*Full article is in French

English abstract: The concept of “social construction“ associated with risks has proved to be an increasingly useful analytical tool among disaster experts. However, as is natural with the creation and evolution of theoretical concepts to explain reality, it has acquired different meanings. This, in some cases, has generated some confusion in its use. This paper attempts to clarify some of the variations of the concept “social construction of risk“ by studying and reviewing its main usages and contents. In particular, it looks at the concept's association with perception and with vulnerability. It is basically a theoretical essay intended to help scholars who study disasters so they can use more fluently one of the concepts that will allow them to better comprehend the object of their studies.

Spanish abstract: El concepto de “construcción social“ asociado con los riesgos ha demostrado una utilidad analítica cada vez mayor entre los estudiosos de los desastres. Sin embargo, como es natural que ocurra en la generación y evolución de planteamientos teóricos para la interpretación de la realidad, se le han atribuido significados diversos. Lo anterior ha contribuido en algunos casos a confusiones en su utilización. Este ensayo pretende contribuir a esclarecer algunas de las variaciones en el uso del concepto “construcción social del riesgo“ por medio del estudio y revisión de los principales manejos y contenidos que se le han dado, particularmente dos de ellos: el que lo asocia con la percepción y el que lo hace con la vulnerabilidad. Se trata de un ensayo básicamente de corte teórico, cuyo objetivo último es aportar elementos para que los estudiosos de los desastres puedan disponer con mayor fluidez de uno de los conceptos que permitan comprender el objeto de su estudio con más destreza.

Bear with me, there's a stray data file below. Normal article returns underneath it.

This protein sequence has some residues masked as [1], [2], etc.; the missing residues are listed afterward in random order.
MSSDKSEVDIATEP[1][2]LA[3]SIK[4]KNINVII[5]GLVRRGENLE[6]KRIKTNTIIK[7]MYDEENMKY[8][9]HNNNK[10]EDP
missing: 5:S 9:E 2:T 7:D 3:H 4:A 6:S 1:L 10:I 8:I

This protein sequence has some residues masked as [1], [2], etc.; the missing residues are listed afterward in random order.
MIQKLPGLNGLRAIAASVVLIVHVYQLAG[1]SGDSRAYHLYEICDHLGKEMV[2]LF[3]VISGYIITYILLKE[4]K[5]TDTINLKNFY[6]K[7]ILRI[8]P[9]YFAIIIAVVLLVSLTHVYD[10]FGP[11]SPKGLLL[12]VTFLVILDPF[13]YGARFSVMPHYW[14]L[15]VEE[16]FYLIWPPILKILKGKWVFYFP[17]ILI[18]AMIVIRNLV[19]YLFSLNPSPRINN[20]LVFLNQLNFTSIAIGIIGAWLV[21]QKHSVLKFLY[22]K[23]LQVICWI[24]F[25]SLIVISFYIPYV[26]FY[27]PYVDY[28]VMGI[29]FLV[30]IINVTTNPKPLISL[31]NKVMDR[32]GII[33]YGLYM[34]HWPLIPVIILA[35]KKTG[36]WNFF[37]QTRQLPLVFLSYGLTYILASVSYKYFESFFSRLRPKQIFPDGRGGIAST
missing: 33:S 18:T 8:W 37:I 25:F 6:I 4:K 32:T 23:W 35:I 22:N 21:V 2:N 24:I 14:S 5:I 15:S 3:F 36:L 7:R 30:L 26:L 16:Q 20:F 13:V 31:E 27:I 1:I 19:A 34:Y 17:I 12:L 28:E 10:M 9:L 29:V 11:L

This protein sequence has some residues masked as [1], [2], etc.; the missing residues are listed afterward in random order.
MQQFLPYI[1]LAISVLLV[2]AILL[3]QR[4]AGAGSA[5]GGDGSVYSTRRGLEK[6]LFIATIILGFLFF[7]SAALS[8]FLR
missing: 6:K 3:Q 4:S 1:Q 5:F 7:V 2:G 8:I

French abstract: Le concept de « construction sociale » associé aux risques a démontré une utilité grandissante en tant qu'outil d'analyse pour les spécialistes qui étudient les catastrophes. Toutefois, comme c'est le cas de tout processus naturel de création et de développement des approches théoriques qui servent à l'interprétation de la réalité, des significations diverses ont été données à ce concept. Ce e diversité a contribué dans certains cas à créer des confusions dans son utilisation. Le présent article éclaircit des variations du concept de construction sociale du risque par l'étude et la révision des principaux usages et contenus qui lui ont été donnés, dont deux en particulier : celui qui l'associe à la perception, et celui qui l'associe à la vulnérabilité. Cet essai a comme objectif d'offrir une réflexion de nature théorique sur l'utilisation d'un des concepts fréquemment utilisés par ceux qui s'adonnent à l'étude des catastrophes.